MSc Biomedical Engineering offers you the opportunity to gain in-depth information on a broad-range of topics within health care and technology, while working with state-of-the-art medical facilities.
Current-day medical practice relies increasingly on technology. You can think of imaging the inside of your body with MRI or CT, solving heart problems by placing artificial valves, or measuring stress to avoid a burn-out. Many disciplines are involved to realise these devices: microelectronics, information technology, mechanical and material engineering.
As a biomedical engineer you have knowledge of all these fields of expertise and you apply it to develop new devices; from ever more advanced imaging instruments to scaffolds for tissue engineering; and from sensor systems to new implants and artificial organs. Commonly, you work in multidisciplinary teams with medical doctors, engineers, biologists and of course patients.
If you are interested in health care and technology, the
Master's programme Biomedical Engineering offers you the
opportunity to gain in-depth information on a broad-range of
topics. You will study topics in the fields of imaging techniques,
physiological control engineering, rehabilitation engineering,
implant engineering, cell and tissue engineering and infection
prevention, as well as aspects of medical ethics and law. You also
become well-versed in medical and biological basic knowledge.
In addition, the University of Groningen offers you state-of-the-art medical facilities and a unique professional cooperation with the University Medical Center Groningen (UMCG).
We also offer a European Master in Biomedical Engineering, with available scholarships. This joint project is organized between six European universities. Students will start the programme at one of these universities and will spend at least one year at a partner university.
Impressed by the idea of using natural, cheap, lightweight and locally produced materials
Can there be anything more useful and rewarding than applying our knowledge from science and engineering to help other humans recover from disease and injury? I love Biomedical Engineering because it combines my passion for crafts and engineering with my interest for medicine and the human body. I graduated from my Bachelor's degree in Germany, but decided to move to Groningen because of the English-taught Master's degree programme BME with a specialization in prosthetic and implants.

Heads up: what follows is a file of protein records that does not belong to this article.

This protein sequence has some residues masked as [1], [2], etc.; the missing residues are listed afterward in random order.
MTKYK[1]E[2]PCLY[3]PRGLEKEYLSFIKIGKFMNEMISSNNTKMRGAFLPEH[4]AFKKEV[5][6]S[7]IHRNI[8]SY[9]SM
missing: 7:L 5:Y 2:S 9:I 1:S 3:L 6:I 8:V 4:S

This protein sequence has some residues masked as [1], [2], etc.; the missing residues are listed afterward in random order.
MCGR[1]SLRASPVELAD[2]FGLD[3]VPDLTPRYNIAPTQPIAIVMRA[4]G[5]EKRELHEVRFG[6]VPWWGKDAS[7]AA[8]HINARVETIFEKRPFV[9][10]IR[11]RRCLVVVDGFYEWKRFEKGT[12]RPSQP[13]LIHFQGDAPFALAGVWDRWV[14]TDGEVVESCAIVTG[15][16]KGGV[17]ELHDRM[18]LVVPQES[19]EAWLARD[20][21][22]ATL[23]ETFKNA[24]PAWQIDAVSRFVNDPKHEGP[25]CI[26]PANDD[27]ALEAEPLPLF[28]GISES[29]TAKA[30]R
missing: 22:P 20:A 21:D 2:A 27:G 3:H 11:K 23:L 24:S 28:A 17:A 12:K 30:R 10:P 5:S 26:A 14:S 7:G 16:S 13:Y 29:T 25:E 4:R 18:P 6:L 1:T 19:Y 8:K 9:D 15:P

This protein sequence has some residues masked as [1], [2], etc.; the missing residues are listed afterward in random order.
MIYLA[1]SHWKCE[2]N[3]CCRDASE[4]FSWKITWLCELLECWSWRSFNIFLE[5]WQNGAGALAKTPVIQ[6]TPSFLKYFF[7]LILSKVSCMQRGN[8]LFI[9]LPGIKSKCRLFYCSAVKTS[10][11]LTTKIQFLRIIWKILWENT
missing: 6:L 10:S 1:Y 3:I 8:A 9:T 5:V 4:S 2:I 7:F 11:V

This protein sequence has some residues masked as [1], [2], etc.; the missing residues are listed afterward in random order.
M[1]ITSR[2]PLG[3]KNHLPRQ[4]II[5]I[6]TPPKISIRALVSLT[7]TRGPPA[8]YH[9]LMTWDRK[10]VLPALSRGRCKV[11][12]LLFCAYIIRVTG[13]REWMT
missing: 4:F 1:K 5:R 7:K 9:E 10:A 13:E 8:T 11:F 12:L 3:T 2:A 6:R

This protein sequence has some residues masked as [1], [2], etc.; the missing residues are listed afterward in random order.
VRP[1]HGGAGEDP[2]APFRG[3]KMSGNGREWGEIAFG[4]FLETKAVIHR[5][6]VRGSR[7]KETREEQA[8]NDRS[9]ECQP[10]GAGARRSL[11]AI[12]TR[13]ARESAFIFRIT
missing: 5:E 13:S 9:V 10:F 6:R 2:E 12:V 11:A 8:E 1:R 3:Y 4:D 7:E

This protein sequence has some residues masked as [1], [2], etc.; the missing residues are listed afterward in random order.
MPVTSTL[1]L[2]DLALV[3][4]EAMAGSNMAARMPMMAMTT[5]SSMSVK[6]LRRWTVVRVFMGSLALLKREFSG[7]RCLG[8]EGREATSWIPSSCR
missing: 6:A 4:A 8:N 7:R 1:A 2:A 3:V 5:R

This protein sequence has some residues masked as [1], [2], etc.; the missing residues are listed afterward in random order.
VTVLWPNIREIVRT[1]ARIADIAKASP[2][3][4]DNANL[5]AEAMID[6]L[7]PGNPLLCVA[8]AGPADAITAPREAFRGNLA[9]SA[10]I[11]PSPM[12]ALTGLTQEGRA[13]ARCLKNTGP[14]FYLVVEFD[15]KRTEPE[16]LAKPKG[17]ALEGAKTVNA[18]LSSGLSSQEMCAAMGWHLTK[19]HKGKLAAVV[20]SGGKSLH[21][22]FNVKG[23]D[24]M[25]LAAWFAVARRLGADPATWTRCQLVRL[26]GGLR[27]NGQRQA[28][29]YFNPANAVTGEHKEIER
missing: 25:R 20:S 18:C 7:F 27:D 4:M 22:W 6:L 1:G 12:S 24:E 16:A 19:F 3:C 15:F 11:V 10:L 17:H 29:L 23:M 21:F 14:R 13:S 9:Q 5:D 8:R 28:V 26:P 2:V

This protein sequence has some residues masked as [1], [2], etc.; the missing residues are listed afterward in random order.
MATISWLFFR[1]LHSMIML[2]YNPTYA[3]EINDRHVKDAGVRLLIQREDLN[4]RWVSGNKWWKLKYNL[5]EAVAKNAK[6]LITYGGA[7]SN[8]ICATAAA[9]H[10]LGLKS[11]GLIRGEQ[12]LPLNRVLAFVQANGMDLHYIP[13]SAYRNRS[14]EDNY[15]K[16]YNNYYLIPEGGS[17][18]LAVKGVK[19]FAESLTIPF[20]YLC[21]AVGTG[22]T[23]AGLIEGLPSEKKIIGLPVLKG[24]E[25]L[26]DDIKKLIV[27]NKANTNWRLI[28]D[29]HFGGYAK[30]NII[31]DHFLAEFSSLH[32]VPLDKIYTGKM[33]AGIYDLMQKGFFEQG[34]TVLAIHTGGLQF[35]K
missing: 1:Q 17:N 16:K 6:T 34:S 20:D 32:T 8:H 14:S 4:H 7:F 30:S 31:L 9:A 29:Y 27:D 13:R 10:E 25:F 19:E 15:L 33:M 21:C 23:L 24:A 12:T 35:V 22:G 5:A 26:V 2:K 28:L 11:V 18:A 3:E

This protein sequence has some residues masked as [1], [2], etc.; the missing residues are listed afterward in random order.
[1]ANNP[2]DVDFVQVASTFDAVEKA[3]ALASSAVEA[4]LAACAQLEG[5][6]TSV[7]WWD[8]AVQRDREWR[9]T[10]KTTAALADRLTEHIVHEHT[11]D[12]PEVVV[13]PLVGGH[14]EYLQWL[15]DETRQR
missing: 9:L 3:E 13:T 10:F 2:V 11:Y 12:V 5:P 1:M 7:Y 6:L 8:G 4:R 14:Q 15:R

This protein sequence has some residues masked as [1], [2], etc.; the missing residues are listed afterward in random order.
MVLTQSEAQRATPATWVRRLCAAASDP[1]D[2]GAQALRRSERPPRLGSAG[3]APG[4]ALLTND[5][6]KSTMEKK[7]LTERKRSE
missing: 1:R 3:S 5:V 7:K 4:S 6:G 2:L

This programme includes a 10-week internship. Thanks to YouTube, I accidentally stumbled upon an Indian start-up company, which produces cost-effective lower-limb prosthetics from cane. I was so impressed by the idea of using natural, cheap, lightweight and locally produced materials to help amputees that I applied for an internship there. For almost three months, I lived in Bangalore and worked on a 3D scanning project to facilitate and speed up the production of the sockets for prosthetic legs. Living the Indian culture and getting to know so many individual stories made it a once-in-a lifetime experience!
I am excited about driving the future of healthcare technology
Hi, I am Fennie. I am a Master's student in Biomedical Engineering (BME) following the Diagnostic Imaging and Instrumentation track. I am Dutch-Canadian, but I have mostly lived in the USA, Hong Kong and Mexico. I did my BSc in Chemistry and Biochemistry in Vancouver.
Since moving to Groningen, I have had so much fun because the city is alive with so many student music events. I was very excited to start the BME programme at the UG because we do both an internship and write a Master’s thesis, and there are hundreds of biomedical engineering companies or research groups to work in. I will start my internship in medical device regulation, where I will learn about EU requirements for the safety and efficacy of medical devices.
I am also in the BME Programme Committee and, together with teaching staff, we are constantly improving the programme based on the students’’ interests. Our programme develops change-makers because we are encouraged to design medical devices and apply for patents, publish our research in high-impact journals or start our own companies. Considering all of these opportunities, I still do not know what I am going to do after obtaining my Master’s degree, but I am excited about driving the future of healthcare technology.